London Town, the innovative pub company which is stemming the tide of pub closures in the UK, has come up with a new way to create hundreds of jobs out of pubs which it has not yet been able to re-open.
The company, which has a tenanted and managed estate as well as a managed services division, is planning to recruit an army of caretakers and concierges to look after closed pubs, until a decision can be taken about their future.
Following an intensive advertising campaign, it will create jobs for between 100 and 300 caretakers, watchmen and live-in concierges who will look after pubs across the country.
The exact number has not yet been confirmed since some people will look after multiple premises and the number of pubs closing remains fluid.
Darren Knipe, area manager for London Town, said that the positions would initially be offered to self-employed people and then permanent posts would be created, with "premium" caretakers eventually employing other people.
The initiative is the latest service which London Town has been able to offer to other pub companies and landlords, as well as making use in its own estate.
It follows a hugely successful campaign of pub re-openings where the company has invested heavily in identifying outlets which it believes have a viable future given the right management input and logistical support.
This campaign has helped to significantly slow the rate of pub closures across the UK. To date it has re-opened 160 pubs creating 850 jobs in the process.
London Town boss Billy Buchanan said: "Like the service of opening pubs that we offer we have found that we have a need for caretaking services within our own estate and felt that we should offer this service to the wider market.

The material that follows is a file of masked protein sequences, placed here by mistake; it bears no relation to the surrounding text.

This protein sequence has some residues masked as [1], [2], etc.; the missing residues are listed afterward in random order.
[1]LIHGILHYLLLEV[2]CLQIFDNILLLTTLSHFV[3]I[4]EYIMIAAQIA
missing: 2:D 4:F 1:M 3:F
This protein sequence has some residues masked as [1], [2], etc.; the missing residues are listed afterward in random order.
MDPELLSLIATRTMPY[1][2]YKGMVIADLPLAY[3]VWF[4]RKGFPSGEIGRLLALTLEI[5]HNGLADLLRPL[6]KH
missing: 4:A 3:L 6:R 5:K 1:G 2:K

"There is no reason why other pub companies and pub owners will not have similar needs and we hope that using one nominated supplier may assist them in their logistics. We are always looking for ways to help improve the health of the pub industry in Britain.
"This initiative is a realistic and cost effective alternative to the current strategy of boarding up pubs and leaving them empty. The costs of boarding are considerable and the damage the process can cause to the fabric of the building can be very disturbing.
"Insurance companies also usually want gas and electricity services to be disconnected in empty pubs for safety reasons and the cost of re-installing these services has to be taken into account as well."
Buchanan explained that some caretakers will stay overnight in the pubs, some will visit on a regular basis and some will adopt a live-in role where they will look after maintenance and services.
He said: "There will be no strict template for the jobs. The way our employees will carry out their duties will be as individual as the pubs themselves."